UIC’s Cool CAT (Lab)
UIC’s Cool CAT (Lab)

“The thing I like the most about the CAT Lab are the people. We are a tight group with varied backgrounds. This brings new and constant ideas to the table and elevates your thinking. It’s like bouncing the ball in the air and making sure it never touches the floor; someone else picks up from where you left off.” Karan Patel (MS MIS ’17)

Today’s college students are launching their professional lives amid the realities of the Data Economy — a dynamic environment of ongoing information, innovation, and iteration. They will be working for organizations that have a constant stream of data, but doing so amid the age-old reality that data doesn’t solve problems or seize opportunities; people do.

So given the pace of launching new products and services in the digital age, what kinds of educational experiences are going to best prepare UIC students? And how might businesses benefit from the relative ease of the students’ negotiations in the digital world sooner, rather than later?

To the benefit of both these sides of the knowledge exchange, Caterpillar has staffed a research laboratory on campus, in the UIC Innovation Center. A multidisciplinary team of students — graphic and industrial designers, business majors, experts in computer science, data analytics, and information systems — are being mentored by Samantha Melchiori, Caterpillar’s Digital and Analytics Site Director, and Beth Ladd, the company’s Analytics Research and Development Manager, as well as the Innovation Center’s Executive Director, Peter Pfanner; CADA faculty member Don Bergh from the School of Design; and Computer Science Professor Ugo Buy, from the College of Engineering. Caterpillar has already moved well beyond the opening gambit — What about a construction site could be construed as digital? — and is imagining what the connected worker looks like 10 years from now — that worker being part of a broad ecosystem in which machines, people, workflows, materials, and the weather conditions are all ingredients to making a safer and more productive worksite. Once you start asking questions about big machines, construction sites, efficiency, and a multitude of other factors present, you begin to understand why you need a lot of different minds in the room.

Now entering its second year, the lab grew out of an interdisciplinary product development course CAT launched with UIC two years ago as a way of taking students from asking open-ended questions to identifying the real problems to solve, to rapid proto- typing, testing, and reiteration.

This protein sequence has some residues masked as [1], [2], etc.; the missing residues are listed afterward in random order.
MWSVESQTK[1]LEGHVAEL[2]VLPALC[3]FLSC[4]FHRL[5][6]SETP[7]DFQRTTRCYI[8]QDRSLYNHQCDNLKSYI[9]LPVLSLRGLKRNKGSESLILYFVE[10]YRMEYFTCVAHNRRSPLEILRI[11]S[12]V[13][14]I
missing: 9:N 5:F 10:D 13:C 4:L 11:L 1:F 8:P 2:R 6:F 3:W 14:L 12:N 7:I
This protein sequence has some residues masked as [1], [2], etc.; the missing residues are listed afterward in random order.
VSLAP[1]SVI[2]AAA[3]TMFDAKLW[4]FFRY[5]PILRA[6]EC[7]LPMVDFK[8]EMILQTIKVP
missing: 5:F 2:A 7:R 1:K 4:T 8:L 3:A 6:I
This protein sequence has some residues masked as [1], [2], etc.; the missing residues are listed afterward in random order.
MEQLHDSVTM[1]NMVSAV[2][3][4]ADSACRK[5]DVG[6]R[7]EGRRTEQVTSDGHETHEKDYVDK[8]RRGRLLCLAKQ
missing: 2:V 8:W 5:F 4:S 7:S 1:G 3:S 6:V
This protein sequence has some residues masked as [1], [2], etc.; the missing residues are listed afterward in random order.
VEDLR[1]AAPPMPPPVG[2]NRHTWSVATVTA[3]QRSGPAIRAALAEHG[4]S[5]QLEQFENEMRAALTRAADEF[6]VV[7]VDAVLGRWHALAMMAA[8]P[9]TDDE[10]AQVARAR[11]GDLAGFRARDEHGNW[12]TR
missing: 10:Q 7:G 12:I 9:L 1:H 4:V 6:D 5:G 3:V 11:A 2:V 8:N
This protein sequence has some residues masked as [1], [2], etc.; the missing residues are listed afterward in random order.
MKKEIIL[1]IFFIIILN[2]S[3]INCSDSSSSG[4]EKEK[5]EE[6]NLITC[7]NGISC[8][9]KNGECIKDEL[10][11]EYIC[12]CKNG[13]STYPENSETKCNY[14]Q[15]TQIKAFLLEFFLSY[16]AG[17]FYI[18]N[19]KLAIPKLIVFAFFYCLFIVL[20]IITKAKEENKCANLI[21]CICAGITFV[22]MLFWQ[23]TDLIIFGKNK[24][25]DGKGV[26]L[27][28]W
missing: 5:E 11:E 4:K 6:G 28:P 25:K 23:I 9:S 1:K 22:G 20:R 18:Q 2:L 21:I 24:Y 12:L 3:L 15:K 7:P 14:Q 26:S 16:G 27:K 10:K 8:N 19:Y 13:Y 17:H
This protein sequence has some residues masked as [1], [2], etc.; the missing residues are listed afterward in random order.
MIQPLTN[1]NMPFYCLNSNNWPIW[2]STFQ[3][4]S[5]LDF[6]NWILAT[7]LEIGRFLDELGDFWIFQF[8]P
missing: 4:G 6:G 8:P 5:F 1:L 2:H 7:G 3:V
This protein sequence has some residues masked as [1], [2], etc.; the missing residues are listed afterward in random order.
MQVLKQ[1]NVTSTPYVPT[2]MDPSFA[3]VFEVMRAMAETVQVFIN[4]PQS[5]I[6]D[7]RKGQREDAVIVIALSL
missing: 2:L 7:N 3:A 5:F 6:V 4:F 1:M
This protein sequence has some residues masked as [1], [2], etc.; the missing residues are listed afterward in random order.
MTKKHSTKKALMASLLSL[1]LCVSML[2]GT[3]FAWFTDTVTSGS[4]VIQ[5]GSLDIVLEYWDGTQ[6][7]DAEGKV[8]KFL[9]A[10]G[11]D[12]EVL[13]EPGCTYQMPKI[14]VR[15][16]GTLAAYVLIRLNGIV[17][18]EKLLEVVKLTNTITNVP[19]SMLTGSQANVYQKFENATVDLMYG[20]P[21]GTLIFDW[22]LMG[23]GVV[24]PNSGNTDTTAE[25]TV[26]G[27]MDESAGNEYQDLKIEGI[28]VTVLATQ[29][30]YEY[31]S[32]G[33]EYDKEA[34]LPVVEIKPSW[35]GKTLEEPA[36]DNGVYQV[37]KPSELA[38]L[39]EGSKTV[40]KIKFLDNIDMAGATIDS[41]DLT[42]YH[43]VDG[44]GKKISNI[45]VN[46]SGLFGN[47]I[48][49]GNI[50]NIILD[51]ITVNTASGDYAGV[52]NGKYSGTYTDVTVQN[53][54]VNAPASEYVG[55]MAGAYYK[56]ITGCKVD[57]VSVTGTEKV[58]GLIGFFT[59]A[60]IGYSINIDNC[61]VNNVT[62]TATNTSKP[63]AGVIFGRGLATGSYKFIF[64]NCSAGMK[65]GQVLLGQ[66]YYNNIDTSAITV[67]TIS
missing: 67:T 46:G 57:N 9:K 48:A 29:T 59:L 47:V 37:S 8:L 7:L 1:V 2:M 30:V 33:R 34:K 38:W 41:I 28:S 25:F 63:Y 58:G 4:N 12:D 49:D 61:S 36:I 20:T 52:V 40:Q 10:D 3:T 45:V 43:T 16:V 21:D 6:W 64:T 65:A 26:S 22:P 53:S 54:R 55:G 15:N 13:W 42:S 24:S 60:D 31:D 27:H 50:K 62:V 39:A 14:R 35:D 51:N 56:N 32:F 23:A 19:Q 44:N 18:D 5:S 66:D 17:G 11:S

Andrew Kunk (BDes ’18) explains his experience in the lab: “Before working at the CAT Lab, I was unsure about what kind of design I wanted to practice. The lab has helped me realize my interest in taking a user-centered approach. I had a wonderful experience, for example, traveling to a job site in Texas to do observational research and user testing with fuel truck drivers we have been developing an optimization solution for. Seeing the difference between the needs we had assumed and been told about, and what we actually saw when we got there, was extremely telling, and it affirmed the need for a real, practical understanding to design responsibly.”

In the process of overseeing the students, Bergh is continually amazed at the spirit of the work: “Caterpillar brings us open-ended problems they are interested in solving, and lets the students put their spin on them. The students aren’t professionals within the industry, but they do have a fresh, probably naïve, take, and Caterpillar values it. We guide the lab, but the students are doing everything. It’s immersive, with lots of opportunity to do new things, including failing.”

As a representative of Caterpillar, Ladd shares Bergh’s enthusiasm for the benefits to both the students and the company: “The lab gives students the opportunity to face key questions such as ‘How many resources do I have? How much time?’” Ladd says the students also experience “a tangible budget, really a microcosm of what you might experience at a corporate level.” For Caterpillar, Ladd explains, the students offer valuable perspectives untethered to the old ways,” and she readily notes that “increasingly, the students’ generation will be in the ones sitting in Caterpillar’s machines.”

Bridget Mroczkowski (MDes 2019), another CAT Lab student, did exactly that. “For part of our research, we visited the Caterpillar offices in Aurora and were lucky enough to drive and operate front loaders,” she recalls, adding, “I would highly recommend this to anyone who needs some stress relief!” Mroczkowski also credits the lab with solidifying her interest in user-centered research: “Before this I had taken design research classes under Robert Zolna and Susan Stirling at UIC. Being able to apply the methodology and seeing how it worked was exciting and mind-opening. Working closely with the computer science students who are on our team has also heightened my awareness of how fast the fields of CS and design are converging. I see a lot of opportunity in this experience for future professional goals.”

Image: Student Andrew Kunk (BDes ’18) learning how to operate a front loader